BuzzFeed’s Darren Sands has offered similar findings in his reporting in two separate pieces for Buzzfeed.
In “Omarosa Angers Black Republicans With Invite-Only Meeting,” Sands writes:
“The root issue is black Republicans have no leverage in the party outside of personal relationships,” Charles Badger, a former Jeb Bush campaign staffer with ties to prominent black Republicans, who supported Hillary Clinton during the campaign, said in an email to BuzzFeed News. “It’s because everyone knows black Republicans aren’t representative of most black folks. So the assumption—often true, but sometimes not—is that there’s not the depth of relationships there. So if you want to talk to black folks, are you going to go to black Republicans or through the NAACP, Urban League, black Greek letter organizations, clergy, etc., groups with wider reach?”
In other words, as dense as the man who sits in the Oval Office is, even he isn’t dumb enough to believe that black Republicans have any real sway. Granted, it’s hard to envision 45 having a sincere concern about the plight of black people based on his longtime history of racism, but nonetheless, black Republicans don’t have much in the way of capital, not even among actual Republicans.
While I have written critically of Omarosa aligning herself with a bigoted campaign, she did not do so with naivete. She is keenly aware of the tokenism at hand, but she did so for the sake of a lofty White House title—director of communications for the Office of Public Liaison—and all that comes with it. Omarosa would never have gotten this in a Clinton White House, so she got on the team that could afford her what used to come across as the implausible. Many of us would never sacrifice our morals in this manner, but at the very least, Omarosa knows exactly what’s going on.
So when I read black conservatives blasting her, again, it reads comically. The problem isn’t her; the GOP hasn’t taken black people seriously for decades. For these black conservatives to pretend otherwise is silly.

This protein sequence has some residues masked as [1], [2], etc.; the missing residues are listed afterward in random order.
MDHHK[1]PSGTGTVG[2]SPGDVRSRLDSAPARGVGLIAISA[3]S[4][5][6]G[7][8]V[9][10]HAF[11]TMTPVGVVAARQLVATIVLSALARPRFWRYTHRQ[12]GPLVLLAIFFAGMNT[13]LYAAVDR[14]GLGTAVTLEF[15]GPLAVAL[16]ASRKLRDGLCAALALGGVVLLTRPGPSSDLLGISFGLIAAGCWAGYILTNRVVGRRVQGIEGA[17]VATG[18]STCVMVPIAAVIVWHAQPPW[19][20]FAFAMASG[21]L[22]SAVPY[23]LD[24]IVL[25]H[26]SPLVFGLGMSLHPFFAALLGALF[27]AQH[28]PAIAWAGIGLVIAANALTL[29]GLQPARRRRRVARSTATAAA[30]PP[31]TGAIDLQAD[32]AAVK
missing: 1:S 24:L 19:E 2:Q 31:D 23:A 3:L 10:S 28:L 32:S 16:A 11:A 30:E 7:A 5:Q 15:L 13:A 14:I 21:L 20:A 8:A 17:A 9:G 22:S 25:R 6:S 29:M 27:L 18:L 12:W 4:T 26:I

The party of voter suppression wants to help black folks out? When do they do any type of outreach with even the most socially conservative sects of our community? Sure, they champion Tim Scott when convenient, but he’s the same person who supported Jeff Sessions.
In “Why Is President Trump’s Only Senior Black Staffer a Democrat?” Raynard Jackson goes as far back as Richard Nixon (insert laugh track) to tout the GOP’s black outreach. The man who employed the Southern strategy and accelerated mass incarceration is the best template? Even if you want to snuggle next to some of Nixon’s other accomplishments, that was decades ago. What has your party done for y’all lately, beloveds?
Have your small government views all you want, but if you are a black person in a party that oozes outright racism constantly and consistently for decades, who are you to critique Omarosa’s usefulness? If we’re out here doling out unsolicited advice, one imagines that being a conservative nuisance like West Virginia Senator and barely Democrat Joe Manchin might get you further along in achieving your goals than pretending that 45, Speaker of the House Paul Ryan or Senate Majority Leader Mitch McConnell care. Actually, never mind: Suffer under your self-created burdens.
If anything, Omarosa knows exactly what the scam is and is aligning with it for a come-up. You know, just like her mentor Habanero Hitler, who used to be a Democrat but only fell into right side of thinking for careerist goals. Those two are one and the same. They’re both self-serving, but not completely deluded.
The game is the game. Omarosa may have sold out, but she never bought into the mythology that the GOP in its current state cares about “the blacks.” What a pity others continue to look away from the obvious.